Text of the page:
NASA Can't Find Most Asteroids That Might Hit Earth. Other than that things are going quite well. Quartz explains the ongoing risk, and what can be done about it: "...The bad news? NASA is not going to be able to find all the asteroids big enough to cause serious devastation on Earth by 2020—or even 2033. Also: For a hypothetical attempt to send a spacecraft to divert an seriously dangerous incoming asteroid, we’ll need a ten year heads-up to build it and get it to the asteroid. The good news? They’re working on it. “If a real threat does arise, we are prepared to pull together the information about what options might work and provide that information to decision-makers,” Lindley Johnson, NASA’s Planetary Defense Officer, told reporters..."
Image credit: "We're going to need a bigger telescope." (JPL/NASA)
Viruses Love What We've Done With the Planet. Quartz explains the paradox: "...Viruses have a straightforward mission: enter cells, reproduce, burst forth, and repeat. The constant copying eventually destroys so many cells, whatever living thing is acting as the virus’s host will fall ill. That’d be one thing—bad, but not devastating—if these viruses stayed the same as they perpetuated. Then we could likely, eventually, create vaccines for all of the viruses that infect humans. But, as viruses copy themselves using the machinery of their host’s cells, they constantly mutate. Inevitably, some of these mutations are advantageous, enabling the virus to, for example, spread faster or infect a new type of host. Thanks to mutations, there are over 200 “zoonotic” viruses that can jump between animals and humans, including notorious infections like HIV, Ebola, hepatitis, hanta virus, and several strains of the flu. These are the ones we’re not ready for..."
File photo credit: "Thanks to us, Ebola has lots of places to live." (NIAID).
Some Rivers Are So Drug-Polluted, Their Eels Get High on Cocaine. National Geographic has the story: "Critically endangered eels hyped up on cocaine could have trouble making a 3,700-mile trip to mate and reproduce—new research warns. And while societies have long grappled with ways to cope with the use of illicit drugs, less understood are the downstream effects these drugs might have on other species after they enter the aquatic environment through wastewater. So, in the name of research, scientists pushed cocaine on European eels in labs for 50 days in a row, in an effort to monitor the effects of the experience on the fish..."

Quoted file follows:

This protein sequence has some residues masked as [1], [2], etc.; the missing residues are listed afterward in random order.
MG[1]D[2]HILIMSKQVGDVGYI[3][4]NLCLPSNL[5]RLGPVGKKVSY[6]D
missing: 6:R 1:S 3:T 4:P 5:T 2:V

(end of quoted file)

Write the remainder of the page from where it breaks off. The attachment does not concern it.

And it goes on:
Photo credit: "European eels are highly endangered in the wild, and water pollution—including illegal drugs—is part of the problem." Photograph by Wil Meinderts, Buiten-Beeld/Minden Pictures/National Geographic Creative.
The Most Important Skill Nobody Taught You. Are we distracting ourselves to death? Here's an excerpt of a thoughtful post at Quartz: "...Fortunately, there is a solution. The only way to avoid being ruined by this fear—like any fear—is to face it. It’s to let the boredom take you where it wants so you can deal with whatever it is that is really going on with your sense of self. That’s when you’ll hear yourself think, and that’s when you’ll learn to engage the parts of you that are masked by distraction. The beauty of this is that, once you cross that initial barrier, you realize that being alone isn’t so bad. Boredom can provide its own stimulation. When you surround yourself with moments of solitude and stillness, you become intimately familiar with your environment in a way that forced stimulation doesn’t allow. The world becomes richer, the layers start to peel back, and you see things for what they really are, in all their wholeness, in all their contradictions, and in all their unfamiliarity..."